Abstract

Recent observational and theoretical results suggest that short-duration gamma-ray bursts (SGRBs) originate from the merger of compact binary systems of two neutron stars or a neutron star and a black hole. The observation of SGRBs with known redshifts allows astronomers to infer the merger rate of these systems in the local universe. We use data from the SWIFT satellite to estimate this rate to be in the range ∼500-1500 Gpc-3 yr-1. This result is consistent with earlier published results which were obtained through alternative approaches. We estimate the number of coincident observations of gravitational-wave signals with SGRBs in the advanced gravitational-wave detector era. By assuming that all SGRBs are created by neutron star-neutron star (neutron star-black hole) mergers, we estimate the expected rate of coincident observations to be in the range ≃ 0.2-1 (≃ 1-3) yr -1.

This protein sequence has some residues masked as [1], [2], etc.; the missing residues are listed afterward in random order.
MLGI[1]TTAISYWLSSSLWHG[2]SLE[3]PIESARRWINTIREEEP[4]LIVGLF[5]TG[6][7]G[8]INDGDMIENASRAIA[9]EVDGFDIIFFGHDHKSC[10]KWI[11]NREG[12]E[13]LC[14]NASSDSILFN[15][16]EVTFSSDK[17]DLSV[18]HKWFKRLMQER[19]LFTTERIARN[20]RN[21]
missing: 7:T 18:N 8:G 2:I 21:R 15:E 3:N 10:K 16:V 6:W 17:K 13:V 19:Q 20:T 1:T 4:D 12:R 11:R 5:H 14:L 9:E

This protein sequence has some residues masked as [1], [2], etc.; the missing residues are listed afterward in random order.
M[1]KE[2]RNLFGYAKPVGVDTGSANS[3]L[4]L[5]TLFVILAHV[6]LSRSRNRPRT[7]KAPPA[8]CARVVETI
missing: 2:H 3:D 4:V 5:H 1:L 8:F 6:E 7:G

Department(s)

Physics

Sponsor(s)

National Science Foundation (U.S.)

Comments

A.D. and M.C. are partially supported by the National Science Foundation through awards PHY-0757937 and PHY-1067985.

Keywords and Phrases

Gamma-ray burst: general; Gravitational waves

International Standard Serial Number (ISSN)

0004-637X

Document Type

Article - Journal

Document Version

Final Version

File Type

text

Language(s)

English

Rights

© 2013 Institute of Physics - IOP Publishing, All rights reserved.

Included in

Physics Commons

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